Money can't buy love, but even in the most loving relationships it can certainly be a source of conflict. For proof, look no further than the fact that, aside from infidelity, financial issues are one of the most commonly cited causes of divorce.
Just ask registered professional counsellor Michael Haggstrom, who sees money matters come up in his Calgary practice all the time.
"Money is almost always an issue among couples, but it's something a lot of couples don't talk about," he says. "A lot of couples approach the topic naively, but part of being a couple is having to run things as a business: there are expenses to pay and debts to address and you have to be pragmatic about that."
So for successful financial planning, couples need to put all their cards on the table. Regardless of their attitudes about money — it's hardly uncommon to see a penny pincher marry a retail therapist — spouses must disclose their finances if for no other reason than each is liable for the other. Being upfront from the start can help minimize the impact of an unexpected financial hit down the road, whether it's job loss or having to pay for a new roof.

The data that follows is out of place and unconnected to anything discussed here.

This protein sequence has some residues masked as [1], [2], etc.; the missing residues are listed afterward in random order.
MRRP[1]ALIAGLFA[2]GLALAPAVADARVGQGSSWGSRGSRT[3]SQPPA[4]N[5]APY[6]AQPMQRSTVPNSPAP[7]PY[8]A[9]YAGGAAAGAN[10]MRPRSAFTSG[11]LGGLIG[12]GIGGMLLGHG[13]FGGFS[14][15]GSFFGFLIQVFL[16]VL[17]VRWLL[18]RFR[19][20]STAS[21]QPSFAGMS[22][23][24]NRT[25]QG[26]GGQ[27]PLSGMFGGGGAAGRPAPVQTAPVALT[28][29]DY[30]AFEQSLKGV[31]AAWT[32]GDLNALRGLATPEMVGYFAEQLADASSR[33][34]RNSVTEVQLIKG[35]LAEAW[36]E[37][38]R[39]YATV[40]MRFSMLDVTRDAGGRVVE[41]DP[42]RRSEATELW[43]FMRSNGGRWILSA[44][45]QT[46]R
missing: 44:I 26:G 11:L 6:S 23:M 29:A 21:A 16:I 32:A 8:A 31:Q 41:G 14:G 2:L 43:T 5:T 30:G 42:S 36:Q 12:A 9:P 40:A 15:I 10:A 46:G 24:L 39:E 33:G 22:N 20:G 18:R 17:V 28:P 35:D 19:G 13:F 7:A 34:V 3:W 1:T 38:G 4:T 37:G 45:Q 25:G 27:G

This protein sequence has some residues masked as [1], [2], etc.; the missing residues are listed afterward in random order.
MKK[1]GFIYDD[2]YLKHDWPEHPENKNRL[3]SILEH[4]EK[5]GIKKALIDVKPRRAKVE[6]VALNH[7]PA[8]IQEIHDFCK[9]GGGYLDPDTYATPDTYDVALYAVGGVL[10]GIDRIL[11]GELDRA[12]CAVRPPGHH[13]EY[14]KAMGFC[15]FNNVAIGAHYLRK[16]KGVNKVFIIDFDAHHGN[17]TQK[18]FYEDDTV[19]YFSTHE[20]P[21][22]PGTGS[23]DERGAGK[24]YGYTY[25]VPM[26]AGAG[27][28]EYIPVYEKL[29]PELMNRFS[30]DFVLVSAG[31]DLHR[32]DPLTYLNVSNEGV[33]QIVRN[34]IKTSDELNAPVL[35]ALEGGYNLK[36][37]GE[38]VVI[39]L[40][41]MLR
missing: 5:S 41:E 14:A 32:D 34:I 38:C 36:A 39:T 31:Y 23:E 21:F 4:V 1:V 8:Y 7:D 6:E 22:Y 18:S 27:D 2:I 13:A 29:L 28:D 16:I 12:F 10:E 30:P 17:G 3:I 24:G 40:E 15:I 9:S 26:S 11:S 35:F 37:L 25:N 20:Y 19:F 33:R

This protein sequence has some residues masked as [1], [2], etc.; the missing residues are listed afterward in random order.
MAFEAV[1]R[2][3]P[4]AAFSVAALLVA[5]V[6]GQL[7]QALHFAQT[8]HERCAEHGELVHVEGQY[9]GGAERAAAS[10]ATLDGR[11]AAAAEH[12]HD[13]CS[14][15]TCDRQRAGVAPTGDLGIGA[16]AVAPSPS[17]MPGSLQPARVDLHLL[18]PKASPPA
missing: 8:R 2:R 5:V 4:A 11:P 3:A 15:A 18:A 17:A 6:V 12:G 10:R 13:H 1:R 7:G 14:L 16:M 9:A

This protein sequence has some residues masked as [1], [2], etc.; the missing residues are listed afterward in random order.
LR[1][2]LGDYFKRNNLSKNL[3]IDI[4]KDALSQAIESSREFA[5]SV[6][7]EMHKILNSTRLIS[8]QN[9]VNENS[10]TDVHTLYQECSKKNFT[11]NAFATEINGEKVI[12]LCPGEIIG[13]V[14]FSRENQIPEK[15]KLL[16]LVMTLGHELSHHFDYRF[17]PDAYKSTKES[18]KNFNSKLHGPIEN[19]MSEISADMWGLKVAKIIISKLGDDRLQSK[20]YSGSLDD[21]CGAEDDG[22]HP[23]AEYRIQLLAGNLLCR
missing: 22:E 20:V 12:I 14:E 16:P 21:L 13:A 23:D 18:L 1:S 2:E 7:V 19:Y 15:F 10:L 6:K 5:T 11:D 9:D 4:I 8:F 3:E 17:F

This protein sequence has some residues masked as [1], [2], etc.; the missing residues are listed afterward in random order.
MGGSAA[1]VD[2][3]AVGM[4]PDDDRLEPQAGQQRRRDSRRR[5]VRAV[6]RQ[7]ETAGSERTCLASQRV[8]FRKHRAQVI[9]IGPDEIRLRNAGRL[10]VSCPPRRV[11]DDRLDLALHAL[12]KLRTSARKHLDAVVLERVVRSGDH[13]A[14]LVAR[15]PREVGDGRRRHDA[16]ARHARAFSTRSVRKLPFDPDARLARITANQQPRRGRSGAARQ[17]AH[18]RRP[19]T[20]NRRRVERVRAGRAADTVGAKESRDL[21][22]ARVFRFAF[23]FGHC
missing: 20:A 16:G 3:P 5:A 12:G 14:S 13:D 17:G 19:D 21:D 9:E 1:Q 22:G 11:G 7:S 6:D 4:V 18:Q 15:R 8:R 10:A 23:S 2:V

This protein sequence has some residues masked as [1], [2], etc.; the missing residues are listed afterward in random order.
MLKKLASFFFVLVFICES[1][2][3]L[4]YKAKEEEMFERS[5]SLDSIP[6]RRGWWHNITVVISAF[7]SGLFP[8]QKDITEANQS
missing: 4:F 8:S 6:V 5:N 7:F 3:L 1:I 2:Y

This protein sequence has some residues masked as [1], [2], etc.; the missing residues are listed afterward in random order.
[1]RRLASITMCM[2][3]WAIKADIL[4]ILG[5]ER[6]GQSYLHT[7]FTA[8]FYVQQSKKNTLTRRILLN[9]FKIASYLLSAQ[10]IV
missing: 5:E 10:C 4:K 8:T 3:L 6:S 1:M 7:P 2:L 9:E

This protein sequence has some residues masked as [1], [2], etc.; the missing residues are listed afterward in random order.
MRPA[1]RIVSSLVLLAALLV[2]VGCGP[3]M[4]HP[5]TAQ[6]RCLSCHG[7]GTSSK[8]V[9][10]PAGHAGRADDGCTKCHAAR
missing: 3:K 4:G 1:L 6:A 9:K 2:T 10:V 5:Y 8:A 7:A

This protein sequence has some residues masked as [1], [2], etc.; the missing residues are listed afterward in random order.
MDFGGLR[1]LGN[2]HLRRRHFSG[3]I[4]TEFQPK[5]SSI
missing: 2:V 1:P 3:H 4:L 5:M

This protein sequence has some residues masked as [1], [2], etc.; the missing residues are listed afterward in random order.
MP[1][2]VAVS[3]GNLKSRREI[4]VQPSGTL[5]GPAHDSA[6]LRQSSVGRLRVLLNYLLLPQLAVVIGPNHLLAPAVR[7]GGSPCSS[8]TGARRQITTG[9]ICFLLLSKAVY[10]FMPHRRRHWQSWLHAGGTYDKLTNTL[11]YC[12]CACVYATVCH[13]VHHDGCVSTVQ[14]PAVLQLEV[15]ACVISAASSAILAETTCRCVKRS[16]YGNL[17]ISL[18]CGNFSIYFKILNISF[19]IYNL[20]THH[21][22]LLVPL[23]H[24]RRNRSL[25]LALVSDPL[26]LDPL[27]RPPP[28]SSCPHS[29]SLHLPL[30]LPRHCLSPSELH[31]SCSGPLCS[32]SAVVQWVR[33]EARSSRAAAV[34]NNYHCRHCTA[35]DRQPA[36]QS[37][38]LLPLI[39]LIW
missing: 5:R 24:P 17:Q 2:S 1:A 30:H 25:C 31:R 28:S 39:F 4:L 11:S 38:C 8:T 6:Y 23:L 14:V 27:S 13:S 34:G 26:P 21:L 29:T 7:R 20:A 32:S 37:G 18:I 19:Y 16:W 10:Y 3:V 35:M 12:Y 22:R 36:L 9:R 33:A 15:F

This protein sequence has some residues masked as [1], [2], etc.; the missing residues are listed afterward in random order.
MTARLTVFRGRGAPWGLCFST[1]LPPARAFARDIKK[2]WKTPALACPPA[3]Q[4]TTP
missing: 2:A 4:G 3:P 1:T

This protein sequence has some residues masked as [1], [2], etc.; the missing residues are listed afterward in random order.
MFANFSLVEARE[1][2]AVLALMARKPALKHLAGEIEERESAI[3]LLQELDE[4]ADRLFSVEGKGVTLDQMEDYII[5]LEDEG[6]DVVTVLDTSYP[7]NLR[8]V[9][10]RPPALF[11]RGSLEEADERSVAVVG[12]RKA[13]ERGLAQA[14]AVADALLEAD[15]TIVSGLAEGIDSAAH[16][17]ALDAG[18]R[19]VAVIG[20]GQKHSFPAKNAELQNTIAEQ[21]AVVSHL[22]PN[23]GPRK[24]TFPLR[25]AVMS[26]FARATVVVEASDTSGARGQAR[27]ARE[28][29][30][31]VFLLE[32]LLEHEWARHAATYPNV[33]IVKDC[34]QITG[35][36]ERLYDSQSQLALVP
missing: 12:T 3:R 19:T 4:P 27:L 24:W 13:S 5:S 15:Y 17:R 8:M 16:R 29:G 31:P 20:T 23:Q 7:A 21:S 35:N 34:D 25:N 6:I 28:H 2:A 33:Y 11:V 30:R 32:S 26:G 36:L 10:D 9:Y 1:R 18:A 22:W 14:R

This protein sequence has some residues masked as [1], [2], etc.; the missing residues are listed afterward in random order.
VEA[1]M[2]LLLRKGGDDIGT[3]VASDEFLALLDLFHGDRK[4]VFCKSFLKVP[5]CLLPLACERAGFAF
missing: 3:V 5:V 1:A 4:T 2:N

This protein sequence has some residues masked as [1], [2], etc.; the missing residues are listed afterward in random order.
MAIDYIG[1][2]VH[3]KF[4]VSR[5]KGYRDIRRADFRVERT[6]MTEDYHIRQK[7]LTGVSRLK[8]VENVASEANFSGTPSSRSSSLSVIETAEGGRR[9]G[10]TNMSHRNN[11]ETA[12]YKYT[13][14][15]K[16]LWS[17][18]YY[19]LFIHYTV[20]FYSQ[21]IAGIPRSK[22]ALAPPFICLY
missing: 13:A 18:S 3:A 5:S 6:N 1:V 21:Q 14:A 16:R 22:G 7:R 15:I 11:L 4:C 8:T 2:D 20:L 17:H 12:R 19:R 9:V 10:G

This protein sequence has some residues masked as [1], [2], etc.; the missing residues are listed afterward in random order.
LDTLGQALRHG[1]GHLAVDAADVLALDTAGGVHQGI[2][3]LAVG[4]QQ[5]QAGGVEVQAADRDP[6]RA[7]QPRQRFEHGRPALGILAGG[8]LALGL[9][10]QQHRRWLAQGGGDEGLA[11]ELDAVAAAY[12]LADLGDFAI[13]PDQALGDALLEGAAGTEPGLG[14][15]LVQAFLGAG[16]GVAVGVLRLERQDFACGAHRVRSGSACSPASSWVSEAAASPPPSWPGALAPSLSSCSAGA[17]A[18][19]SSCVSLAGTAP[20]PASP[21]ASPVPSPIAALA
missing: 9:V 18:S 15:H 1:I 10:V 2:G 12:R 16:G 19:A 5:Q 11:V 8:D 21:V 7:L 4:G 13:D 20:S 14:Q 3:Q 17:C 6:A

Start with the big picture
Are you a saver or a spender? Does money give you security or is it the last thing in the world you care about?
"By figuring out your style with money, you can figure out ways to work together," says Vancouver-based DWM Securities investment advisor and certified financial planner Laura Chanin. "The end results can be greater financial success and relationship harmony."
Divulging details and looking at their overall financial picture together can help couples accomplish financial goals more efficiently too.
"Suppose there was a couple who wanted to buy a home, and one of them was saving into a high-interest account earning 1.5 per cent and the other spouse was still paying down some credit-card debt at 18 per cent before he could add to the down-payment fund," Chanin says. "If both focused on the paying off the higher-interest debt first and then went back to saving for the down payment, they would get there much faster."
It's not necessarily easy to talk about debt, but it's a crucial discussion to have because it can affect so many aspects of a couple's plans and dreams, from buying a home to travelling.
Be careful about merging debt, however.
"You may get a lower interest rate on a debt by refinancing existing loans or lines of credit and merging it into one larger debt, but once you merge a debt, both parties are now responsible for it," Chanin says. "If your partner hits the road, you are then on the hook to pay it. I've seen a few cases of this, and if you aren't able to continue to pay the debt, it impacts your credit rating."
Ownership: Who has what?
Some assets, such as RRSPs and RRIFs, can't be merged. However, they have a designated beneficiary, which is often the spouse. Most other assets are able to be jointly owned.